Brief exposure to time-compressed speech yields both learning and generalization. Whether such learning continues over the course of multi-session training and if so whether it is more or less specific than exposure-induced learning is not clear, because the outcomes of intensive practice with time-compressed speech have rarely been reported. The goal here was to determine whether prolonged training on time-compressed speech yields additional learning and generalization beyond that induced by brief exposure. Listeners practiced the semantic verification of time-compressed sentences for one or three training sessions. Identification of trained and untrained tokens was subsequently compared between listeners who trained for one or three sessions, listeners who were briefly exposed to 20 time-compressed sentences and naive listeners. Trained listeners outperformed the other groups of listeners on the trained condition, but only the group that was trained for three sessions outperformed the other groups when tested with untrained tokens. These findings suggest that although learning of distorted speech can occur rapidly, more stable learning and generalization might be achieved with longer, multi-session practice. It is suggested that the findings are consistent with the framework proposed by the Reverse Hierarchy Theory of perceptual learning.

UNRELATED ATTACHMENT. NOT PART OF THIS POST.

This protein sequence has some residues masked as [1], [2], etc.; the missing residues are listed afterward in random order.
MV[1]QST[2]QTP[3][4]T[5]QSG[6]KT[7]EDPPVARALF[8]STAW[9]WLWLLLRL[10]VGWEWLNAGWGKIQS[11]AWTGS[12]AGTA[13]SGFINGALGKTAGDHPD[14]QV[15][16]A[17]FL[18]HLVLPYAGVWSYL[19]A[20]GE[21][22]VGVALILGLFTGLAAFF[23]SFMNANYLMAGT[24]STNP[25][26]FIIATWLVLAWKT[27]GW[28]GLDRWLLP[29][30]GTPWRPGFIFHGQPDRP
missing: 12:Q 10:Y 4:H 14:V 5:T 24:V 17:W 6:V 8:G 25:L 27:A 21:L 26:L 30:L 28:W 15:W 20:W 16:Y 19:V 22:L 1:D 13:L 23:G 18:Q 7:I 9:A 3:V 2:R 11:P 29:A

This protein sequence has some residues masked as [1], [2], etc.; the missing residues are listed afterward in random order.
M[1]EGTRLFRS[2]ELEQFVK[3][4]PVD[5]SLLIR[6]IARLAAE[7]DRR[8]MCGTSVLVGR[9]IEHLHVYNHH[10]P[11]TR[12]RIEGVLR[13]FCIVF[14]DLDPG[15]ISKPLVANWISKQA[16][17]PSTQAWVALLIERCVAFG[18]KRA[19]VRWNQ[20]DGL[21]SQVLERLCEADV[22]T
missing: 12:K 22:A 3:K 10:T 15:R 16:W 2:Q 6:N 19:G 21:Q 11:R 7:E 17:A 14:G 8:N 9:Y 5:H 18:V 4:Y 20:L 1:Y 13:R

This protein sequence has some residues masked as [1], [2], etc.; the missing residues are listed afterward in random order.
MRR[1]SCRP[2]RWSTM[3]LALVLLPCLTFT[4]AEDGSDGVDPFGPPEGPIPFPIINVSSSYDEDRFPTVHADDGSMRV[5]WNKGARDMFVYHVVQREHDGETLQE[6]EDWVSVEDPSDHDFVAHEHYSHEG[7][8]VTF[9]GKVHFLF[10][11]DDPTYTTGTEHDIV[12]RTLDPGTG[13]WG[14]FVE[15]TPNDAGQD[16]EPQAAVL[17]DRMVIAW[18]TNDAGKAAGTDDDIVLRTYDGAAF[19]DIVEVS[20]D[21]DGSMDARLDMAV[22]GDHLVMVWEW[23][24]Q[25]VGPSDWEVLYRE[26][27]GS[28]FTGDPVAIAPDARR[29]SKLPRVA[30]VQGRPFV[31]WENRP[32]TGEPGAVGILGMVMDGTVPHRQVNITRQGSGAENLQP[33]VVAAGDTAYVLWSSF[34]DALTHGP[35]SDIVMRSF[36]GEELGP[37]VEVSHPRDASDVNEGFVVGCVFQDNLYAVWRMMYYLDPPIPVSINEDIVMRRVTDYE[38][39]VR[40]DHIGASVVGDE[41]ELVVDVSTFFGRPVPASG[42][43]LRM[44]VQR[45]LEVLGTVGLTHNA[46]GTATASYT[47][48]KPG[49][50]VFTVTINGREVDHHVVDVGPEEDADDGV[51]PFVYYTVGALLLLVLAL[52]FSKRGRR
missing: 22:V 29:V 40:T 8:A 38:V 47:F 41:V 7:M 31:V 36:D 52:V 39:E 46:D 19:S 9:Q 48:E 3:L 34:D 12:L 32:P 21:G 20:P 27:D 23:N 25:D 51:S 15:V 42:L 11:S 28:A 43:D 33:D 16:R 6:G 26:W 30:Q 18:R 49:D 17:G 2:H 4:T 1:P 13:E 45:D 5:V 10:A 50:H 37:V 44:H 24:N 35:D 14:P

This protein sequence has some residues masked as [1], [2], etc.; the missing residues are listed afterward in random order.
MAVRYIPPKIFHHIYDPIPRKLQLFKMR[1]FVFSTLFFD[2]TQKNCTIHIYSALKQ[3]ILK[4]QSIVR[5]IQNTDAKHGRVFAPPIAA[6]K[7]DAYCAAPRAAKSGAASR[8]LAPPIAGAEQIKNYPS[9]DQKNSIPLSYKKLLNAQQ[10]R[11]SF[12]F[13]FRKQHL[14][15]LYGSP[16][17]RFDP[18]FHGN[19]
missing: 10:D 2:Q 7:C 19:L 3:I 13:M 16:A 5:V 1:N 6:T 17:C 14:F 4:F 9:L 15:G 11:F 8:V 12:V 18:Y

Bibliographical notePublisher Copyright:
© 2014 Acoustical Society of America.
ASJC Scopus subject areas
- Arts and Humanities (miscellaneous)
- Acoustics and Ultrasonics